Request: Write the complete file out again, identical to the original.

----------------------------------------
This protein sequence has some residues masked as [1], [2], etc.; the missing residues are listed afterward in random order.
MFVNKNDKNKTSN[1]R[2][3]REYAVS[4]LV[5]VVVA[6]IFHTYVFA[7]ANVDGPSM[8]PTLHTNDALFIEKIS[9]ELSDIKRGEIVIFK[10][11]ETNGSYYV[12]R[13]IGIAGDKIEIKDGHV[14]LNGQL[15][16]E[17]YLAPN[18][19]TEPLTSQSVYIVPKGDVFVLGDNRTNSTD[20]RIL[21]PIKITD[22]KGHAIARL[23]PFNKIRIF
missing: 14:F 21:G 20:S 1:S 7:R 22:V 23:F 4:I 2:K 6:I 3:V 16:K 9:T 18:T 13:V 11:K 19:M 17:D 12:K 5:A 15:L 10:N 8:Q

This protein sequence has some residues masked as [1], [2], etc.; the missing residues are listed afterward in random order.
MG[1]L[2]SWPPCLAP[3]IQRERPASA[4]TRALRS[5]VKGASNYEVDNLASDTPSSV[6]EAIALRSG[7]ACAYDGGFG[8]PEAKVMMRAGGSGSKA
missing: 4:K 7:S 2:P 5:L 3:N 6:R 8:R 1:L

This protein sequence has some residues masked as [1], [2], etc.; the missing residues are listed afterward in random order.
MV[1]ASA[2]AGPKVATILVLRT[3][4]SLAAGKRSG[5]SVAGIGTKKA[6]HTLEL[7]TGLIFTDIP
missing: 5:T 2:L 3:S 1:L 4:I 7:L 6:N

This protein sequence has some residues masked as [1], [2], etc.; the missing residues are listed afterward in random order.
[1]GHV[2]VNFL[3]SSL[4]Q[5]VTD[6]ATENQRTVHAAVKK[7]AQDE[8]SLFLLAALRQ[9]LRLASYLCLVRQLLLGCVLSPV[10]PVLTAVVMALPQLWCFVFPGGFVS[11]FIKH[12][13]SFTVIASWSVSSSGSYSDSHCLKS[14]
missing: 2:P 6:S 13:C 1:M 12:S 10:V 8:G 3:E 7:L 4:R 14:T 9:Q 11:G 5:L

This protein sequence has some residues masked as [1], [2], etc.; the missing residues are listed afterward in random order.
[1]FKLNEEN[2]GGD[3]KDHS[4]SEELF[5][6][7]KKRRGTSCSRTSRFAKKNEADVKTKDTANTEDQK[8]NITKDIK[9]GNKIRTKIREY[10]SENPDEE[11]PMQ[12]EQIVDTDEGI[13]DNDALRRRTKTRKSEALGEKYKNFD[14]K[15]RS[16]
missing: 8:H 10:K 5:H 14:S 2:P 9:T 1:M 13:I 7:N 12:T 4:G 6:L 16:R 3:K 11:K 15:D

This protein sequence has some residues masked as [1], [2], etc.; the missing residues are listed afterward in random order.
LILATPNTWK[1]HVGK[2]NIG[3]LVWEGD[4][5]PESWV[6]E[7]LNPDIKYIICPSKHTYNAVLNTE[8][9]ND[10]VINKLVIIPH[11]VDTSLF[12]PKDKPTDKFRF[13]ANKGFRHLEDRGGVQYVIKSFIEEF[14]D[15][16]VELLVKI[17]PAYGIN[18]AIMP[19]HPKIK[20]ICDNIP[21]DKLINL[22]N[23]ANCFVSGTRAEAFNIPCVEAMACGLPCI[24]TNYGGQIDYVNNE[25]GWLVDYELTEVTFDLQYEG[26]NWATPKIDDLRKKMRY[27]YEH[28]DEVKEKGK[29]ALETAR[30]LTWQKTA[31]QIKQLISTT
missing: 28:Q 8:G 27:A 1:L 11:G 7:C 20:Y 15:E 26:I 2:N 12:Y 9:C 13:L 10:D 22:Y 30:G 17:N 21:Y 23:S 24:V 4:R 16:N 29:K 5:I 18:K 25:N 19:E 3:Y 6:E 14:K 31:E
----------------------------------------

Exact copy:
This protein sequence has some residues masked as [1], [2], etc.; the missing residues are listed afterward in random order.
MFVNKNDKNKTSN[1]R[2][3]REYAVS[4]LV[5]VVVA[6]IFHTYVFA[7]ANVDGPSM[8]PTLHTNDALFIEKIS[9]ELSDIKRGEIVIFK[10][11]ETNGSYYV[12]R[13]IGIAGDKIEIKDGHV[14]LNGQL[15][16]E[17]YLAPN[18][19]TEPLTSQSVYIVPKGDVFVLGDNRTNSTD[20]RIL[21]PIKITD[22]KGHAIARL[23]PFNKIRIF
missing: 14:F 21:G 20:S 1:S 7:R 22:V 23:F 4:I 2:K 6:I 3:V 16:K 9:T 18:T 13:V 11:K 19:M 17:D 12:K 5:A 15:L 10:N 8:Q

This protein sequence has some residues masked as [1], [2], etc.; the missing residues are listed afterward in random order.
MG[1]L[2]SWPPCLAP[3]IQRERPASA[4]TRALRS[5]VKGASNYEVDNLASDTPSSV[6]EAIALRSG[7]ACAYDGGFG[8]PEAKVMMRAGGSGSKA
missing: 4:K 7:S 2:P 5:L 3:N 6:R 8:R 1:L

This protein sequence has some residues masked as [1], [2], etc.; the missing residues are listed afterward in random order.
MV[1]ASA[2]AGPKVATILVLRT[3][4]SLAAGKRSG[5]SVAGIGTKKA[6]HTLEL[7]TGLIFTDIP
missing: 5:T 2:L 3:S 1:L 4:I 7:L 6:N

This protein sequence has some residues masked as [1], [2], etc.; the missing residues are listed afterward in random order.
[1]GHV[2]VNFL[3]SSL[4]Q[5]VTD[6]ATENQRTVHAAVKK[7]AQDE[8]SLFLLAALRQ[9]LRLASYLCLVRQLLLGCVLSPV[10]PVLTAVVMALPQLWCFVFPGGFVS[11]FIKH[12][13]SFTVIASWSVSSSGSYSDSHCLKS[14]
missing: 2:P 6:S 13:C 1:M 12:S 10:V 8:G 3:E 7:L 4:R 14:T 9:Q 11:G 5:L

This protein sequence has some residues masked as [1], [2], etc.; the missing residues are listed afterward in random order.
[1]FKLNEEN[2]GGD[3]KDHS[4]SEELF[5][6][7]KKRRGTSCSRTSRFAKKNEADVKTKDTANTEDQK[8]NITKDIK[9]GNKIRTKIREY[10]SENPDEE[11]PMQ[12]EQIVDTDEGI[13]DNDALRRRTKTRKSEALGEKYKNFD[14]K[15]RS[16]
missing: 8:H 10:K 5:H 14:S 2:P 9:T 1:M 13:I 7:N 12:T 4:G 6:L 16:R 3:K 11:K 15:D

This protein sequence has some residues masked as [1], [2], etc.; the missing residues are listed afterward in random order.
LILATPNTWK[1]HVGK[2]NIG[3]LVWEGD[4][5]PESWV[6]E[7]LNPDIKYIICPSKHTYNAVLNTE[8][9]ND[10]VINKLVIIPH[11]VDTSLF[12]PKDKPTDKFRF[13]ANKGFRHLEDRGGVQYVIKSFIEEF[14]D[15][16]VELLVKI[17]PAYGIN[18]AIMP[19]HPKIK[20]ICDNIP[21]DKLINL[22]N[23]ANCFVSGTRAEAFNIPCVEAMACGLPCI[24]TNYGGQIDYVNNE[25]GWLVDYELTEVTFDLQYEG[26]NWATPKIDDLRKKMRY[27]YEH[28]DEVKEKGK[29]ALETAR[30]LTWQKTA[31]QIKQLISTT
missing: 28:Q 8:G 27:A 1:L 11:G 7:C 20:Y 15:E 26:I 2:N 12:Y 9:C 13:L 10:D 22:Y 30:G 17:N 21:Y 23:S 24:V 4:R 16:N 29:K 5:I 18:K 25:N 19:E 3:Y 6:E 14:K 31:E